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Current Issues | Romania (2007) |

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Current Issues

István Horváth

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The economic impact of labour migration on Romania has not yet been assessed in comprehensive terms. It is only certain that the volume of remittances increased continuously until 2006.

The impact of emigration

In 2002, the volume of remittances was estimated to be approximately USD 1.5-2 billion , and Romania placed 23rd in the list of the top 30 developing countries with the highest volume of remittances received in that period. Recent reports show that, since then, the volume of remittances has almost tripled: the National Bank of Romania reported the record amount of EUR 4.8-5.3 billion for 2006. It seems that a large part of this money goes toward increasing the overall living standards of migrant households, and only a small part is invested in entrepreneurial activities.

Beyond the positive economic aspects for households, widespread engagement of Romanians in labour migration has several negative consequences, particularly on the lives of affected families. Perhaps the most problematic issue is the temporary abandonment of minors by their labour migrant parents. At the beginning of the 1990s, only one member of the household tended to migrate, meaning that only one family member (usually the father) was absent. Since then the number of women engaged in labour migration has increased. Now it is common for couples to migrate, leaving minor children behind without direct parental supervision. These children are not necessarily abandoned; rather, parental roles are assumed by relatives, neighbours or friends. However, the lack of direct parental supervision has led to a rise in social problems among children and adolescents, and the authorities in charge of child protection have been forced to formulate policies to monitor the situation. At the end of 2006, approximately 60 000 children were identified by the National Authority for the Protection of Children's Rights as being at risk because one or both parents were working abroad; in one third (21 400) of these cases, children had been deprived of both their parents.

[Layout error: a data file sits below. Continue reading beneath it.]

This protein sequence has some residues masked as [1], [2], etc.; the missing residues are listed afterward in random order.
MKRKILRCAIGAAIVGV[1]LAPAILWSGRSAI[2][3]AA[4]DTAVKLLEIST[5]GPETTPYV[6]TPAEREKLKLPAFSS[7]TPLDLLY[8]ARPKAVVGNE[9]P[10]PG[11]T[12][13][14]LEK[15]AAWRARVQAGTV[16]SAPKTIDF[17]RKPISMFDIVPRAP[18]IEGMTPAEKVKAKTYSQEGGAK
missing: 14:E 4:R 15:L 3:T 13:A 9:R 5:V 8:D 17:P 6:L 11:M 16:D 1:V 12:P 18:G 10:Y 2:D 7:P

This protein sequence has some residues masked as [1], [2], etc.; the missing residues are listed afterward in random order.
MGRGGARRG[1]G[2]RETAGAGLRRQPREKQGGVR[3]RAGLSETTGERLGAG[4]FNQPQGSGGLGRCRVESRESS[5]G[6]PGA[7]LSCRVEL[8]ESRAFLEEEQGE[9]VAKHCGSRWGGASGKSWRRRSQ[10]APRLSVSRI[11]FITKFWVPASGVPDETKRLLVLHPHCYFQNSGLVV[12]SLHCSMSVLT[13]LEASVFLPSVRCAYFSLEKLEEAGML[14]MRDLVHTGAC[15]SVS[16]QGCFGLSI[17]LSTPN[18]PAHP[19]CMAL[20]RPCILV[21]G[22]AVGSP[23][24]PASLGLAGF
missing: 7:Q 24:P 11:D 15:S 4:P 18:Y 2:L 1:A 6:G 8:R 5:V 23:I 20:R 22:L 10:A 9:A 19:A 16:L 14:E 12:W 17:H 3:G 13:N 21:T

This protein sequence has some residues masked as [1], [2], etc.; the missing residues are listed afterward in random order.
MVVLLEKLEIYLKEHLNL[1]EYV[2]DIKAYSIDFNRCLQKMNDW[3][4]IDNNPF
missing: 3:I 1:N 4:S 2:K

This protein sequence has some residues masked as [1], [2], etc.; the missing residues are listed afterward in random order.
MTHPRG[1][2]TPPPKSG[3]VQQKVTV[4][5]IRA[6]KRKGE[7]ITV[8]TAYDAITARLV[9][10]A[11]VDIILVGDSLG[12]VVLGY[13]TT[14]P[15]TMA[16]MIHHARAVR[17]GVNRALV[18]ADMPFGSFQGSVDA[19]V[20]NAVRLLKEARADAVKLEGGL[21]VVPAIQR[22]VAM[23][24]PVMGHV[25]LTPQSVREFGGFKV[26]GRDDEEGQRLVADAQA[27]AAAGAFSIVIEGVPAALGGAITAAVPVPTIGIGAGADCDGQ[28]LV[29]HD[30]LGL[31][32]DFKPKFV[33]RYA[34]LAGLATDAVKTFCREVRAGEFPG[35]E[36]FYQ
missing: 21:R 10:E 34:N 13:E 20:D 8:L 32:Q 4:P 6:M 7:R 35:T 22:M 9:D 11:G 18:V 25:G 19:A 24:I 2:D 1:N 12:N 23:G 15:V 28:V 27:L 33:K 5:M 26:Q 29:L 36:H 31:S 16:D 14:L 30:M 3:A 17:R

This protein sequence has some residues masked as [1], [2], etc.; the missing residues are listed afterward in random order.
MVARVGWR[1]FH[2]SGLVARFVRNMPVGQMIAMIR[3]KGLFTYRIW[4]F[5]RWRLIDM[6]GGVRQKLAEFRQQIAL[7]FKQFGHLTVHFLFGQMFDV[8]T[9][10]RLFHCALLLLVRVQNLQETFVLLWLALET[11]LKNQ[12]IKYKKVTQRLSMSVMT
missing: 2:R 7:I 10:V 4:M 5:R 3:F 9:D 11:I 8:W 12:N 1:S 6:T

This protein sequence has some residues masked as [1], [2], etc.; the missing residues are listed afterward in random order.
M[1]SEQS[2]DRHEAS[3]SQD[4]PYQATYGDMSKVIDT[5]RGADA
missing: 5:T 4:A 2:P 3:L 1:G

Managing the Romanian diaspora

Lately the Romanian diaspora has become an increasingly important issue on the political agenda. Since the votes and remittances of several million people count, politicians and authorities have started to address the issue of how to influence and strengthen the Romanian diaspora. The major emphasis of these policy actions is on identity and cultural reproduction (including support for Romanian language education abroad and subsidies for cultural activities and publications). A specialised branch of the central administration (presently called the Department for Relations with Romanians Abroad) has been operating since 1998, and in 2006 a law stipulating the conditions under which the organisation and activities of the diaspora are to be financed was passed. In 2006 the department offered financial support for 145 projects, totalling the equivalent of EUR 3.2 million.

Among the latest developments in the field of diaspora policies, it should be noted that Romanians working abroad are now being viewed not only as potential voters or promoters of Romanian culture, but as a labour supply that can help fill growing shortages in sectors of the Romanian labour market. In early 2007 a special interdepartmental committee of the central administration, headed by the Prime Minister, was set up with the purpose of drafting a set of measures to encourage the return of Romanian labour migrants abroad.



  1. See Lăzăroiu (2004).

  2. See SOPEMI (2006).

  3. Depending on the sources and methods. For details see: Bobocea, M. (2007): "Expatii romani au trimis acasa 1,3 mld. euro in decembrie." Ziarul Financiar, 20 February; Tudorica, I. and Davidescu, L. (2007): "Trei milioane de romani muncesc in strainatate." Cotidianul, 18 June.

  4. See Grigoraş (2006). For more information on remittances in general, see Hertlein, S. and Vadean, F. (2006): "Remittances – A Bridge between Migration and Development?" focus Migration Policy Brief Nr. 5.

  5. Source: internal statistics of the Governmental Department for the Protection of Children's Rights.

  6. See Activity Report of the Department for Relations with the Romanians Abroad during January – December 2006. Externer Link:

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